Photographer: Christophe Simon/AFP via Getty Images

Brazil’s Recession Is Crashing Its Biggest Party

  • Most of Rio's top samba schools get no private funds this year
  • Corporate VIP booth sponsors are declining, as are imports

Pheasant feathers from last year’s costumes are being stained and reused. Swarovski stones are out, cheap rocks are in. Imported paints, sequins and buckles have been replaced with local knockoffs.

QuickTake Brazil’s Highs and Lows

Brazil’s Carnival, a four-day bacchanal revered as the world’s hottest annual party, is suffering a distinct downgrade this year as the country faces what may be its deepest recession in a century. Fewer than half of Rio de Janeiro’s samba schools that plan the parades got the corporate cash that accounts for up to half of their budgets, according to Liesa, the Carnival association. Petroleo Brasileiro SA, the state oil giant known as Petrobras, says it has cut its Carnival budget by 80 percent.

Revelers dance during pre-Carnival celebrations in Recife, Brazil.
Revelers dance during pre-Carnival celebrations in Recife, Brazil.
Photographer: Mario Tama/Getty Images

“This is a crisis Carnival,” said Rita Fernandes, head of Sebastiana, which manages 12 informal street parties known as blocos and has also lost some of its sponsors.

About a decade ago, when the oil boom and Brazil’s climb to wealth were taking off, extravagance arrived as an honored guest at Carnival. The itsy-bitsy bikinis worn by dancers began to cost $10,000 apiece; floats towered five stories.

But at this year’s Carnival, which begins on Saturday, companies are cutting way back. Many are opting out of the luxurious VIP booths with massage tables where the likes of Madonna and Will Smith have watched the festivities. Coca-Cola Co. confirmed in an e-mailed statement it’s among those reducing their roles.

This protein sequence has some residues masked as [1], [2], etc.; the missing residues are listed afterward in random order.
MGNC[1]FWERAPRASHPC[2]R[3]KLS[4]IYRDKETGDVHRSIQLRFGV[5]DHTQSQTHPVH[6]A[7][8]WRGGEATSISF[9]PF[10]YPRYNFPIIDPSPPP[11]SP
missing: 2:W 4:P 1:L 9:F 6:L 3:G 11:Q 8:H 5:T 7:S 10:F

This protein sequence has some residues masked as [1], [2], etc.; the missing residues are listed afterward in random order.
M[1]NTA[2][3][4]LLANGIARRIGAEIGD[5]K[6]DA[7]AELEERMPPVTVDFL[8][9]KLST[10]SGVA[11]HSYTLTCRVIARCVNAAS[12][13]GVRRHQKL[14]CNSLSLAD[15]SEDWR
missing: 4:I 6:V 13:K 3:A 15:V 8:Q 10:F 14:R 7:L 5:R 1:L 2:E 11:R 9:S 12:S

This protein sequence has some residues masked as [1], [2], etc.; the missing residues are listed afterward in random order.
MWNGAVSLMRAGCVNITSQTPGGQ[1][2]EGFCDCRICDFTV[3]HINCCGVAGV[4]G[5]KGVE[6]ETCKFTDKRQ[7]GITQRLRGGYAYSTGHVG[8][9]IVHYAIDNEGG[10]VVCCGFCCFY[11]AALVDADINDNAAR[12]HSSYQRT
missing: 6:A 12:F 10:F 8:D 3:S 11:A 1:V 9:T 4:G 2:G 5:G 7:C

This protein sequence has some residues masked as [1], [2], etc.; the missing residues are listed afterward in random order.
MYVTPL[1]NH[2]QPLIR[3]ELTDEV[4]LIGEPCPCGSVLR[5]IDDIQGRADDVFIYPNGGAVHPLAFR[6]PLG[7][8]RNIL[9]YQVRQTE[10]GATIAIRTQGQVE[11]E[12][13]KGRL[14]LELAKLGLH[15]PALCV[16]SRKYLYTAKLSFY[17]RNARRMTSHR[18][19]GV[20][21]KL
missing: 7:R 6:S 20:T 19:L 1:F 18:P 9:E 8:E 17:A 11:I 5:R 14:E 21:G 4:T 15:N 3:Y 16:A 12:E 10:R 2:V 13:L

“It costs a lot to produce and decorate a booth and some companies thought it more convenient to buy some tickets instead, and distribute among clients,” said Alexis de Vaulx, director at Global Marketing e Eventos, which runs a 1,000-square-meter VIP area for executives. Guests at his area are plied with Veuve Clicquot and get spa treatments. 

This year, his company sold the special tickets worth around 5,000 reais ($1,250) to some 35 companies, which give them out to clients.

A reveler wears a mask depicting President Dilma Rousseff during a bloco.
A reveler wears a mask depicting President Dilma Rousseff during a bloco.
Photographer: Miguel Schincariol/AFP via Getty Images

The Rio city government is trying to make up partly for the lost sponsorships by doubling its funding, boosting the amount it gives to each samba school to about 2 million reais. Television broadcasting rights, tickets and CD sales bring in about 4 million reais more.

It can cost as much as 13 million reais to put on a top show, said Decio Bastos, director of Vila Isabel, a school that won the championship 10 years ago.

“We have zero this year,” said Bastos about private sponsorship.

The crisis, of course, does have its benefits. Brazil’s struggles have inspired more than 100 samba lyrics this year about the Zika virus, the economic collapse and the politicians accused of causing it. They were performed as part of a contest ahead of this year’s main parade, including at an event in Lapa, known as the cradle of samba.

One song mentions a police officer who became popular after he was seen escorting to prison the top executives of some of Brazil’s largest companies, including Petrobras. (In keeping with tradition, the main Rio samba schools mostly sing songs that celebrate their culture.)

The mood may be of shortages and trouble, but the celebrants refuse to give up.

“We cut the second sound truck, or drum core hats," Fernandes said. "But Carnival will always happen.”

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